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Jimmie Johnson: ‘I find the more I listen, the more I learn’

Bubba Wallace joins Dirty Mo Media's Dale Jr. Download (Wed. at 6 p.m. ET on NBCSN) and shares personal stories and situations that he has experienced, including the death of his cousin at the hands of police.

With NASCAR among the few sports currently competing, seven-time Cup champ Jimmie Johnson said drivers and series officials are discussing ways they can show unified support against social injustice and racism.

NASCAR races this weekend at Atlanta Motor Speedway. The Truck and Xfinity Series race there Saturday, and the Cup Series races there Sunday. The track, located in Hampton, Georgia, is less than 30 miles from downtown Atlanta. That area has been the site of protests since George Floyd’s death on Memorial Day after a since-fired Minneapolis police officer pinned Floyd to the ground with a knee to Floyd’s neck for nearly nine minutes. Atlanta is under an 8 p.m. ET curfew through Sunday night.

Johnson said he has spent much time this week listening to understand what more he can do.

“I’m trying to learn and educate myself and really listen during these times,” he said Friday during a Zoom call with media. “I find the more I listen, the more I learn.”

But he also knows there are questions about what more the sport and all its participants can do.

“I think for those of us that ask ourselves ‘Is there more that we can do?’ that’s the start of it,” he said. “I think that’s, ultimately, what a lot of the protestors far and wide want to ignite in people. Do you think you can do more? And when that really hits inside of you, will you act on it?

“I do think there’s time to do stuff this weekend. There’s a lot of discussion going on behind the scenes with many drivers with our sport, the leaders of sport.”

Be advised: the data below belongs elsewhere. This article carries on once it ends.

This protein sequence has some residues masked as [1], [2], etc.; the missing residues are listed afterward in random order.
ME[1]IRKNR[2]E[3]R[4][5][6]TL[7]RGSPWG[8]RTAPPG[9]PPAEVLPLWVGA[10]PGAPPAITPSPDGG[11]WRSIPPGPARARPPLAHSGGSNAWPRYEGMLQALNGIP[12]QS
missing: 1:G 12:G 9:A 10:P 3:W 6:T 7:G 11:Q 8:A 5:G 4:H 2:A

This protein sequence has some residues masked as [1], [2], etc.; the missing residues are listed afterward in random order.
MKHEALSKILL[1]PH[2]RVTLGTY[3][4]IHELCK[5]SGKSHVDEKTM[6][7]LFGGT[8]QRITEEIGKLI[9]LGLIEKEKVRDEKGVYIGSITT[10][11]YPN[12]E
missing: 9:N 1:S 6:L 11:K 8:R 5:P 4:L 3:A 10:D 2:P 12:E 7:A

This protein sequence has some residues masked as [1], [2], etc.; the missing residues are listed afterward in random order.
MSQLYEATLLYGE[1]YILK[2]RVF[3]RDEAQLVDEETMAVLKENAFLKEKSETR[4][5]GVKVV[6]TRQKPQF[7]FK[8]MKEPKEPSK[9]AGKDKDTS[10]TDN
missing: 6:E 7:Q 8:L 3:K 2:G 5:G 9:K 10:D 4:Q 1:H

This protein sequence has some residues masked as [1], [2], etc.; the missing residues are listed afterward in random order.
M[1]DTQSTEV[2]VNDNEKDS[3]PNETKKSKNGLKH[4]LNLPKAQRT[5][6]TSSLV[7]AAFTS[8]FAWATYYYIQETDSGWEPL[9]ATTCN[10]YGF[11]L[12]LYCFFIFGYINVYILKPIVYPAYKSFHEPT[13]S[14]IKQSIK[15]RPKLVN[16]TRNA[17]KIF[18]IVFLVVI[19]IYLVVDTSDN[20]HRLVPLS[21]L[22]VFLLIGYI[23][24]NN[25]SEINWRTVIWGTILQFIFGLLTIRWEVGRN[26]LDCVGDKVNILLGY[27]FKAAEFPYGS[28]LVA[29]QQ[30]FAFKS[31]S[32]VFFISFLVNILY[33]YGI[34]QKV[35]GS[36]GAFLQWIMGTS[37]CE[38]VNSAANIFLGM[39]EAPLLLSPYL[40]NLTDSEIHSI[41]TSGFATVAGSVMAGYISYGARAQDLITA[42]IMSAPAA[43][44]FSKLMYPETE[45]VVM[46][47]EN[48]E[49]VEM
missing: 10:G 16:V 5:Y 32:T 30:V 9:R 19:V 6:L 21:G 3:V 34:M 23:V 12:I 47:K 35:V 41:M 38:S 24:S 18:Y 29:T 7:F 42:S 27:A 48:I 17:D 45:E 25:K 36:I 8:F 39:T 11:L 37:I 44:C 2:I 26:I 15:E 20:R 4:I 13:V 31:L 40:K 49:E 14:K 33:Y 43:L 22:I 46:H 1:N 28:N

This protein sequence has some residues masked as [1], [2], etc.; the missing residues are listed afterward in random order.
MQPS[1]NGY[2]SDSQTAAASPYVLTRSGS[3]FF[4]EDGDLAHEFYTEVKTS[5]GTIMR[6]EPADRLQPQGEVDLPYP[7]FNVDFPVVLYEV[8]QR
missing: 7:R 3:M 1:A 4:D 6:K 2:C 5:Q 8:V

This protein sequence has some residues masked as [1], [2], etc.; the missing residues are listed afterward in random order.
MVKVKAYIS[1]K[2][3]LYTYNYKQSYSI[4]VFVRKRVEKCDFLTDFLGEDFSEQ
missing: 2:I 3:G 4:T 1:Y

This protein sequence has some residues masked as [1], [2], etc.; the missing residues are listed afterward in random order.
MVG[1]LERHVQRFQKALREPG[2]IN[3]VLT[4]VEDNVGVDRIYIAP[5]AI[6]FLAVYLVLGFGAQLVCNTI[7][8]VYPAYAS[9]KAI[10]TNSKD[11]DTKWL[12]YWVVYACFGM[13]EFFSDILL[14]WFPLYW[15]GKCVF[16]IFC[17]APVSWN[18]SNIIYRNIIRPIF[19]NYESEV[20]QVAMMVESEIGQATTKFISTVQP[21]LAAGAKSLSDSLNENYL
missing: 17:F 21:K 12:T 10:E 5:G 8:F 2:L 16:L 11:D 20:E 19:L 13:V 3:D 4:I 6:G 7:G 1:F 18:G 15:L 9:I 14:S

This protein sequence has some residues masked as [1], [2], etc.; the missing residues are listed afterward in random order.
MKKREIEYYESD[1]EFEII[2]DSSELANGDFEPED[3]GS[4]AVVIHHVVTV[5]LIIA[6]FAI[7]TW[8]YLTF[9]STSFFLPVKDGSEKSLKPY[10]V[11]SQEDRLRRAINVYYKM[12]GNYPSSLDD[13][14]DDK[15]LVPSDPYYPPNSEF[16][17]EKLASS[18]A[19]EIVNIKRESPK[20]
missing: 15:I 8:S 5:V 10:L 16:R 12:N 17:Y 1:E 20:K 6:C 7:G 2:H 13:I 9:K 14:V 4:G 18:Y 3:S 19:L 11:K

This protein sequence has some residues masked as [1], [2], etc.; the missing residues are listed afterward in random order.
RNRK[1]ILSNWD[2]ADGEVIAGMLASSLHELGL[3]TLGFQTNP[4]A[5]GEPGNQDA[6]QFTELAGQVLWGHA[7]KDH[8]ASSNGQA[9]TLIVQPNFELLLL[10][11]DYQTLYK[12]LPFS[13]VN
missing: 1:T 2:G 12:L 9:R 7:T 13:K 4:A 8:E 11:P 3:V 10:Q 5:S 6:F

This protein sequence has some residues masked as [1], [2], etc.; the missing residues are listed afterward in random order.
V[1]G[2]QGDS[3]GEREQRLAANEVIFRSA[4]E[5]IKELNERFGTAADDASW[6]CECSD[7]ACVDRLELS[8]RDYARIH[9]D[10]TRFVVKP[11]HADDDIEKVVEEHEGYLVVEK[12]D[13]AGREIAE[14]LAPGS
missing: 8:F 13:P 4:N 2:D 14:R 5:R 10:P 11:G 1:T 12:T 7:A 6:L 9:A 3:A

Bubba Wallace, the only black Cup driver, has discussed this week his feelings and experiences with police on the Dale Jr. Download and “Lunch Talk Live” on NBCSN and an Instagram video chat with Ty Dillon.

Dillon and Johnson are among drivers who have also expressed their feelings this week about the Floyd’s and protests.

Johnson said he reached out to Wallace earlier this week to talk.

“Bubba has been a great friend of mine,” Johnson said. “I’ve been in conversation with him with some of the depression issues that he’s battled over the years that he’s been able to share publicly. Things that drivers talk about and the challenges we have in our teams, our jobs, relationships, life and things like that – he and I have always had an open line of communication and talk on a deep level.

“To start, I just called to check in with him. I just wanted to know how he was doing. In that phone call, I learned a lot about him, his family and the things that they’ve been through. His cousin was killed while he was young, to learn that story, I just had no idea. I had no idea the challenges he’s been faced with. It’s part of that listening.”

Wallace told the story on the Dale Jr. Download about the 2003 death of a cousin in a police shooting in Tennessee.

“We were at my sister’s basketball tournament, I can’t remember where,” Wallace said. “I was running around the gym with all the brothers and sisters there and all of a sudden I hear a scream like the worst scream that you want to hear, not like somebody scared you straight, like something bad had just happened. I look over and I see my mom running out the door and we had just found out that my cousin was shot and killed by a police officer.”

A judge later cleared the officer in the shooting. The family filed a civil suit and lost in court on appeal.

As Johnson looks ahead to what more he can do, his foundation can play a key role.

Johnson’s foundation is dedicated to helping children and supports K-12 public and charter schools in select districts in California, Oklahoma and North Carolina.

“(Wife) Chandra and I both grew up in public school systems,” Johnson said. “We understand the diversity in the public school systems, we understand the challenges in the public school systems. And to us, we’ve always felt that starting with kids is the most important part of the equation.

“The earlier you start, the more hope you have for change in education and knowledge, and ultimately, better citizens in the country, citizens of the world, understanding culture abroad.

“Education has been very important to us and I think, in general, should be a point of focus. It has been for us. As I look into the future at what I do when I’m not a full-time racer, it’s a little unclear right now where I take the Jimmie Johnson Foundation. But our focus has been on children for a reason and we really feel like we can make change and really effect individuals’ lives if we start young enough.”